Most of us know that reading to babies is a very good thing - it's tied to language and cognitive development, helps strengthen the parent-child bond, and gives us a welcome script when we're trying to get in our recommended 30,000 words a day without having to rap the Fresh Prince of Bel-Air theme song yet again. But for optimal benefits, it may not be enough to simply grab any board book or Thai takeaway menu and start rattling off the words. According to a new study, the type of book you read may make a big difference.
Photo by Mcimage/Shutterstock
The Brain, Cognition and Development Lab at the University of Florida finds that reading books that name different characters and objects may produce greater brain development benefits than books that refer to characters and objects in a generic way ("Look at all these animals!"). Lab director Lisa S. Scott, whose team recorded the natural electricity of infants' brains as different books were read to them, explained the results in The Conversation:
In our investigations, my colleagues and I followed infants across the second six months of life. We've found that when parents showed babies books with faces or objects that were individually named, they learn more, generalize what they learn to new situations and show more specialised brain responses. This is in contrast to books with no labels or books with the same generic label under each image in the book. Early learning in infancy was also associated with benefits four years later in childhood.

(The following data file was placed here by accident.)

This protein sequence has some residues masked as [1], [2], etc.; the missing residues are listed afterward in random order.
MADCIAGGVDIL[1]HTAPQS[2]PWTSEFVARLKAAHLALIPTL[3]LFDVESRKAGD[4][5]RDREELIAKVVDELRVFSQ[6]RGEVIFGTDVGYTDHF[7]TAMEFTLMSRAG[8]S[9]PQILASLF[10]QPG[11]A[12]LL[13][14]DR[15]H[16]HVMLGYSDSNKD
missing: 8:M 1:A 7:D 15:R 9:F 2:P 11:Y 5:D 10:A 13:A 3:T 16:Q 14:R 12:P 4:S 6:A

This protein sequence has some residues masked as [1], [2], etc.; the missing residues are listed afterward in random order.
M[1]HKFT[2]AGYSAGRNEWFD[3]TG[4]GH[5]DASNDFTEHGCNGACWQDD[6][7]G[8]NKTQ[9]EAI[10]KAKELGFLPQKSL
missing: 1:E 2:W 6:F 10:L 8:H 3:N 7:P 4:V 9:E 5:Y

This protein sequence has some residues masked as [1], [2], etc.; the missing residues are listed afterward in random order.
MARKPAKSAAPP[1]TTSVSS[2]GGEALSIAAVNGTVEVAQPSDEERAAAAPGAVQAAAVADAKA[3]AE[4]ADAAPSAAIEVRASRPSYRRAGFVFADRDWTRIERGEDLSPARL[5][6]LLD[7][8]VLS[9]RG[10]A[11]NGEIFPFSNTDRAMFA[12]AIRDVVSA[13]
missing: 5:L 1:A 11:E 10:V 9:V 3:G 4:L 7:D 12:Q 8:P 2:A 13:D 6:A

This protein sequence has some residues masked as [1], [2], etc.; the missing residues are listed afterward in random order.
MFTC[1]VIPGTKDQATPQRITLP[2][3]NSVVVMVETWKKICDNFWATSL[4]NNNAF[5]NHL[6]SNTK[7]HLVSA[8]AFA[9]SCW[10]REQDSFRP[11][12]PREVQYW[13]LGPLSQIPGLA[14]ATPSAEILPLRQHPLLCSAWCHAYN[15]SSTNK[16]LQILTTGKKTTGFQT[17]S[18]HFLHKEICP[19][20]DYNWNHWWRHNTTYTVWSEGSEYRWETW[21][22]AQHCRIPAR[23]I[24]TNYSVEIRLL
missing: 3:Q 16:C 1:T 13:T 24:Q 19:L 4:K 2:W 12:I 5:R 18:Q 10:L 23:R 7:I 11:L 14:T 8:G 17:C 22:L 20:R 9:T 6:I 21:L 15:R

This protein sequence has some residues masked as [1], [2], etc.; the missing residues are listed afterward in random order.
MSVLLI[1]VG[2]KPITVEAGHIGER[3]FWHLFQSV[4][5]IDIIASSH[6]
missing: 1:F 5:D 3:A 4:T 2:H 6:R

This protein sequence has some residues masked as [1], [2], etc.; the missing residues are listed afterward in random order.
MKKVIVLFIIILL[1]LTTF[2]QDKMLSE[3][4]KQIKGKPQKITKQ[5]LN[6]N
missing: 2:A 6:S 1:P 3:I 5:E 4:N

An example of a story with individual names versus one that refers to an object generically:
The Brain, Cognition and Development Lab
Luckily, there are a ton of children's books that have character names, including all the classic tales (such as Jack and Jill, Little Miss Muffet, Peter Rabbit). And if your baby's favourite book doesn't have them, that's OK, too. As Scott writes, "My own daughter loved the Pat the Bunny books, as well as stories about animals, like Dear Zoo. If names weren't in the book, we simply made them up."
For Baby's Brain to Benefit, Read the Right Books at the Right Time [The Conversation]